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When it comes to choosing between a 401(k) and a Roth IRA, it doesn’t have to be one or the other. In fact, many experts recommend using both retirement accounts to diversify your tax benefits and take advantage of the perks that each account offers.

Both Roth IRAs and 401(k)s have become two of the most popular retirement savings vehicles. Both allow workers to save for retirement in a tax-advantaged way, but they differ in terms of how you can set up an account, their contribution limits, their investment options, and more.

Are you wondering which retirement account is best for you? Wonder no more because you should be using both, and here’s why. We’re exploring the differences between a Roth IRA and a 401(k), and we’ll show you how to take advantage of both accounts.

401(k) vs. Roth IRA: What Are The Differences?


A 401(k) is an employer-sponsored retirement plan that’s offered by many private-sector employers in the U.S. In most cases, your 401(k) contributions are withheld from your paycheck pre-tax, meaning they reduce your taxable income. Then, the money gets deposited and your investments grow tax-deferred in the account. Your withdrawals are subject to income taxes during retirement depending on your tax rate at the time.

“What’s neat about how these work is your contributions are directly pulled from your paycheck, so it’s a seamless way for someone to save for retirement and allows workers to have access to traditional and Roth vehicles, if the employer allows it,” said Mindy Yu, Director of Investing at Betterment.

In 2022 the IRS allows workers to contribute up to $20,500 to a 401(k) plan. For workers 50 and older, there’s an additional catch-up contribution of $6,500. 

“The other benefit is that some employers do match your contributions, which is a large benefit,” Yu said. “Employer matches are a way for your earnings to grow because it’s essentially free money or a 100% return on your contributions up to that match.” If you are eligible for an employer match, make sure that you are putting enough money into your 401(k) to be eligible for the match.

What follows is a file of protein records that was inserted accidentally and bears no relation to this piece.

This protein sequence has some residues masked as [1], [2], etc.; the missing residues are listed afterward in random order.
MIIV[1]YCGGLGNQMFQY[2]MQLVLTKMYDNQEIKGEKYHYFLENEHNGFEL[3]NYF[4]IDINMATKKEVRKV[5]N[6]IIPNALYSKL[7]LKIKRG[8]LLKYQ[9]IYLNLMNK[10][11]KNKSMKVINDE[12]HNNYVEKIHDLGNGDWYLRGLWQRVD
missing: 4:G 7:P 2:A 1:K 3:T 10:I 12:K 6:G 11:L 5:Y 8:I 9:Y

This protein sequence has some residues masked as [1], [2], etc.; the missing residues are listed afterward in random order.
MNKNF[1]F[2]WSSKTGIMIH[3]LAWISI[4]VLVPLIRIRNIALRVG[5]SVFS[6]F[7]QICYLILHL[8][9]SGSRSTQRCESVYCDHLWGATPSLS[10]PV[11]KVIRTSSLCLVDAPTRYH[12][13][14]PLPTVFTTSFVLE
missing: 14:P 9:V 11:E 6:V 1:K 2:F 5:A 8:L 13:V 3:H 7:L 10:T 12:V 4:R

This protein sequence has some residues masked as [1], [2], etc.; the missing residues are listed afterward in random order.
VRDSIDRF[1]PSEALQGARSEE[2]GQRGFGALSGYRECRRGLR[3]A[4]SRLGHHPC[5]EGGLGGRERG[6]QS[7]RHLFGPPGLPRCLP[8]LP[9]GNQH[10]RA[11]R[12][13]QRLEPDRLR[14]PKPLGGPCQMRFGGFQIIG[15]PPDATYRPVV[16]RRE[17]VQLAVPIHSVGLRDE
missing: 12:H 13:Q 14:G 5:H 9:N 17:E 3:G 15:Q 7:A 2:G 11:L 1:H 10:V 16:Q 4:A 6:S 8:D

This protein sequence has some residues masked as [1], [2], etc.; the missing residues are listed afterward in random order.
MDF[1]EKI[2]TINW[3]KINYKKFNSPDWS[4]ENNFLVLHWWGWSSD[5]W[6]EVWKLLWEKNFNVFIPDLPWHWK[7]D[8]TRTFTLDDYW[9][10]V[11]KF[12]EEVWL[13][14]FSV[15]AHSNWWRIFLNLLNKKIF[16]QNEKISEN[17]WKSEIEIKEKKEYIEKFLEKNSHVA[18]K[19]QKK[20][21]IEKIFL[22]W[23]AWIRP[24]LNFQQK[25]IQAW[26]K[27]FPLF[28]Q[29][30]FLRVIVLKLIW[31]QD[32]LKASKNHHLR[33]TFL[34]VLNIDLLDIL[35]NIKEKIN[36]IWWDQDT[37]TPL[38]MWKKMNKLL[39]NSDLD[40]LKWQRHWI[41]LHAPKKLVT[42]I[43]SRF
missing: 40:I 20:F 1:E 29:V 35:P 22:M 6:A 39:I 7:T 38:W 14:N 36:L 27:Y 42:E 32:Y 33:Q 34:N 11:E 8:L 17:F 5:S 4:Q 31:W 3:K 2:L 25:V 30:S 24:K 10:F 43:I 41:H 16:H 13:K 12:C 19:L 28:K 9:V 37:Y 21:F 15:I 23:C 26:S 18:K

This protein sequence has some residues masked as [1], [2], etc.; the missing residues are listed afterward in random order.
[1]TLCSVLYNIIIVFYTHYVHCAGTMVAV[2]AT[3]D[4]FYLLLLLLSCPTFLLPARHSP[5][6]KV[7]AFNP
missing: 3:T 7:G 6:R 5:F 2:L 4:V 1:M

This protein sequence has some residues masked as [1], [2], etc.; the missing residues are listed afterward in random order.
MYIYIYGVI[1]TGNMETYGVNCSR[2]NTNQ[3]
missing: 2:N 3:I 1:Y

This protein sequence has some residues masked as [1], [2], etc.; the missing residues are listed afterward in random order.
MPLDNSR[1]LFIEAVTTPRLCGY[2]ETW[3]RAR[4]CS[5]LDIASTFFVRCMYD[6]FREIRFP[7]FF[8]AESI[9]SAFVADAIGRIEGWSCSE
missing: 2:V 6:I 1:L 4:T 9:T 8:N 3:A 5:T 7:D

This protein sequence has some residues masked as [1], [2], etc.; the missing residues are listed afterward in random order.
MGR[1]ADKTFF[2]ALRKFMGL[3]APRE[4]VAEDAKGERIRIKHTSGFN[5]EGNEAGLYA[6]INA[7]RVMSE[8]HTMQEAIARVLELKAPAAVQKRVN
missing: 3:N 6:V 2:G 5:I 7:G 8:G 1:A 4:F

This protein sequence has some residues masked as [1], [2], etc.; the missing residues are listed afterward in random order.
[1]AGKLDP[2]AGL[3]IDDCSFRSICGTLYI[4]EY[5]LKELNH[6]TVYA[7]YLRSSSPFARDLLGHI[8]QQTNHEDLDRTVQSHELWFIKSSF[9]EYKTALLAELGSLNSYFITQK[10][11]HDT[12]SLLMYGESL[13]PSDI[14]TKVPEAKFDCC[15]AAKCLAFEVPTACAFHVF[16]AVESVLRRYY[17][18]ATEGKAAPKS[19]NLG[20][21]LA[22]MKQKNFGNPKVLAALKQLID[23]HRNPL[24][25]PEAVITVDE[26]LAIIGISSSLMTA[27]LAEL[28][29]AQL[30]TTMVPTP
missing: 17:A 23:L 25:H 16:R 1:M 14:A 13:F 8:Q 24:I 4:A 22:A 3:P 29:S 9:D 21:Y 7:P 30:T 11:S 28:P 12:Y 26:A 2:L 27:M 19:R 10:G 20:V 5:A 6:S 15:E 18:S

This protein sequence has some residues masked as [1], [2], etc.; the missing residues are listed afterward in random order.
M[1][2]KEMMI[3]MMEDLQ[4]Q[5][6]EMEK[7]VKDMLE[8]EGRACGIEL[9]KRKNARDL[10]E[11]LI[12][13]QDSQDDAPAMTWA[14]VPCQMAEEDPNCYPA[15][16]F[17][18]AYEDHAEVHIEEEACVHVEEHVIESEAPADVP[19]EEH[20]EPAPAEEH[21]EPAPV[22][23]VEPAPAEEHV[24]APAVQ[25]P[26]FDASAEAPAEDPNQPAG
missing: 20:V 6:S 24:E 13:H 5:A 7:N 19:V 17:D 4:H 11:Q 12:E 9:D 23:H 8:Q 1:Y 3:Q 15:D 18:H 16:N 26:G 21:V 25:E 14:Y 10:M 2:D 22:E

Roth IRA

A Roth IRA is a type of individual retirement account that allows workers to save for retirement outside of an employer-sponsored plan. Someone with earned income can open a Roth IRA with nearly any popular brokerage firm.

Roth IRA contributions are made after-tax, meaning they don’t reduce your taxable income in the current year. However, once the money goes into the account, you’ll never pay taxes on it again. Your investments grow tax-free during your working years, and you can take tax-free withdrawals at 59 1/2.

“Contribution limits are definitely lower compared to a 401(k),” Yu says. “For 2022, it’s $6,000 compared to the limit of $20,500 for a 401(k).”

Just like a 401(k), a Roth IRA allows for a catch-up contribution for workers 50 and older, but in this case, it’s only an additional $1,000.

One important provision of a Roth IRA is that not everyone can contribute. First, you must have earned income to contribute to an IRA. And while the maximum contribution is $6,000, you can only contribute up to 100% of your earned income. So if you earn less than $6,000 in a given year, you can only contribute what you made. 

Another important restriction on Roth IRAs is that you can only contribute if you’re under a certain income limit. In 2022, once your income surpasses $144,000 for single filers, or $214,000 for joint filters, you won’t be able to contribute without doing a backdoor Roth IRA, which is where you contribute $6,000 to a traditional IRA, invest it and convert it to a Roth IRA.

This chart shows the differences between a Roth IRA and a 401(k):

401(k) Roth IRA
Plan Sponsorship Employer-sponsored Individual
Tax Advantage Pre-tax After-tax
Contribution Limit $20,500 per year
$6,500 catch-up contribution
$6,000 per year
$1,000 catch-up contribution
Income Limit None $144,000 for single filers (MAGI)
$214,000 for joint filers (MAGI)
Employer Match Yes No
Required Minimum Distributions Yes No

Pros and Cons of 401(k)s

There are many pros and cons to a 401(k). Take a look at the chart below to see what they are:

Potential for employer match

May allow for both pre-tax and Roth contributions when you use a Roth 401(k)

Required minimum distributions at 72

May be subject to a vesting period for employer contributions

Pros and Cons of Roth IRAs

There are many pros and cons to a Roth IRA. Take a look at the chart below to see what they are:

Wider variety of investment options

No potential for employer match

Subject to income limitations

Is it Better to Invest in a 401(k) or Roth IRA?